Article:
Open Access

Propagation of Treculia africana as influenced by seed storage and propagation media


Treculia africana is an economically important but often neglected tropical fruit tree native to many tropical countries. The main objective of this study was to evaluate the seedling emergence and seedling quality of Treculia africana seeds as influenced by storage duration and propagation media. Storage duration influenced percentage seedling emergence and seedling growth. Generally, no germination was recorded in the seeds stored beyond two weeks, irrespective of the propagation media used. There was a highly significant (P < 0.01) storage duration × propagation media interaction on all parameters measured. The highest germination percentage (87.5%) was recorded by freshly collected seeds sown in both medium sand and fine sand. A consistently higher plant height, number of leaves and leaf area was recorded in fresh seeds sown in medium sand. The effect of media was not significant. The study suggests that seed storage had a deleterious effect on the germination of the species, thus implying that storing the seeds of T. africana beyond two weeks could impede viability and recommends that T. africana seeds should be sown immediately the fruits are harvested preferably in medium sand.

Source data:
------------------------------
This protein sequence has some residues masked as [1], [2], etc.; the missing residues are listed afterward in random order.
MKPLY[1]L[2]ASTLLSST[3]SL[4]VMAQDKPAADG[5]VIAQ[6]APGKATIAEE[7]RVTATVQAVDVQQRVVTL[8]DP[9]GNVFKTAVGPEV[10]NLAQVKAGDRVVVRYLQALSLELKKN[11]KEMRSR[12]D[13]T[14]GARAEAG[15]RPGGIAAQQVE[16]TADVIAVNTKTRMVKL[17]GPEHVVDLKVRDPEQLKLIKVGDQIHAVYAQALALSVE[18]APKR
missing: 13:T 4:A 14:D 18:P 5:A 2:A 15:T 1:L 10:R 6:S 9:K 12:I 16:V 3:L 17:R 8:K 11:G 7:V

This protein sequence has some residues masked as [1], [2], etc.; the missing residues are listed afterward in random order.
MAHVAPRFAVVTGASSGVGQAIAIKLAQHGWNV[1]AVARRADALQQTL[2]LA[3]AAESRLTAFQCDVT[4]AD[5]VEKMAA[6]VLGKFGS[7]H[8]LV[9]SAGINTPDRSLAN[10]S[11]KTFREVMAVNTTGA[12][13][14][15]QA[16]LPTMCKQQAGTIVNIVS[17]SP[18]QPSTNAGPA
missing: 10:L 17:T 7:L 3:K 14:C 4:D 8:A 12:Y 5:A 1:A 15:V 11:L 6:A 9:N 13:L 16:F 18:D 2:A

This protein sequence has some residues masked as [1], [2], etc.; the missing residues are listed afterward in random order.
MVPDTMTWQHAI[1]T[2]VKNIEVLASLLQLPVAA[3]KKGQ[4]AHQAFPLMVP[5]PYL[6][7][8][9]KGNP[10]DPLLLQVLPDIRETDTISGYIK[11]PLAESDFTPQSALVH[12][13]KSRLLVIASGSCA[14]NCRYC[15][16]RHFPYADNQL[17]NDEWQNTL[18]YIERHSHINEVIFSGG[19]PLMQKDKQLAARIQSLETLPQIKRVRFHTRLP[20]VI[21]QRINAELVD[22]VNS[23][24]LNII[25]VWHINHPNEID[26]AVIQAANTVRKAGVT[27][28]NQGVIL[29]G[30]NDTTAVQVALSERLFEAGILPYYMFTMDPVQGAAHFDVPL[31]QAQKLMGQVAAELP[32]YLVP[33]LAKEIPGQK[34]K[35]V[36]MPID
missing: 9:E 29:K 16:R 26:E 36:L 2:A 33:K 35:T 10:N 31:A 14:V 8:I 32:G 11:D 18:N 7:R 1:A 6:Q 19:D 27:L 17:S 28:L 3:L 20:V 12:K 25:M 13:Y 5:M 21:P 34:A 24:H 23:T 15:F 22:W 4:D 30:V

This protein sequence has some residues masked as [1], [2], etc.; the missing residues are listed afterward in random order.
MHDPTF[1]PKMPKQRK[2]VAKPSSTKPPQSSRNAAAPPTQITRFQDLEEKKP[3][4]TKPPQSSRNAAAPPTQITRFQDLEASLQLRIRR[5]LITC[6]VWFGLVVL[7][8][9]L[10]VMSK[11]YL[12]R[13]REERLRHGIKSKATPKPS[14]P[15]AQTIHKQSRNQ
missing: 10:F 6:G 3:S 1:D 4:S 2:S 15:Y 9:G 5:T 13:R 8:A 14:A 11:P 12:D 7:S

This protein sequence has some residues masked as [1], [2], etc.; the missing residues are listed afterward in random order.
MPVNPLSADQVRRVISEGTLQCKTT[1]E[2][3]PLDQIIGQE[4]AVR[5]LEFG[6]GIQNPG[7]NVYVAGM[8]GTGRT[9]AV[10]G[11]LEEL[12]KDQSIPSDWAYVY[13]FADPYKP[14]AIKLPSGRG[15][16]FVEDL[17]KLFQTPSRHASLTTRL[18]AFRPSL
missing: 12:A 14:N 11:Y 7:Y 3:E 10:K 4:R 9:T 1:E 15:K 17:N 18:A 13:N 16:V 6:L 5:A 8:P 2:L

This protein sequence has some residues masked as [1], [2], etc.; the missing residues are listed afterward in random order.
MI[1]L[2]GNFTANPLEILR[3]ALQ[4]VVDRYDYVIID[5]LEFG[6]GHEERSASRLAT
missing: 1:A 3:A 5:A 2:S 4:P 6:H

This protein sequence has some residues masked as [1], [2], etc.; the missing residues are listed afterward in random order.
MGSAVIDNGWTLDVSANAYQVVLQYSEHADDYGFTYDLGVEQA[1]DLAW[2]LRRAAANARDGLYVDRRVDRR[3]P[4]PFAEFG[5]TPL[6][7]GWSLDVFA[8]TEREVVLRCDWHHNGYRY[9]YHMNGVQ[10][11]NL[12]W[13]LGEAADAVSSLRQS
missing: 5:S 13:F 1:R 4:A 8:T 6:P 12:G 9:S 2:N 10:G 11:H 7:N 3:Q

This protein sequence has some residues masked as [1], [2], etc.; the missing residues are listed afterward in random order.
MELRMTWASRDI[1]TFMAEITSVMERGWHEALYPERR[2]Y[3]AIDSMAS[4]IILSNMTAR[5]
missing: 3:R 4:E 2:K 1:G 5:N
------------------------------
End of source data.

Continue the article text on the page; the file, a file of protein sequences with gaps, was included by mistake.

Publication timeframe:
Volume Open
Journal Subjects:
Life Sciences, Plant Science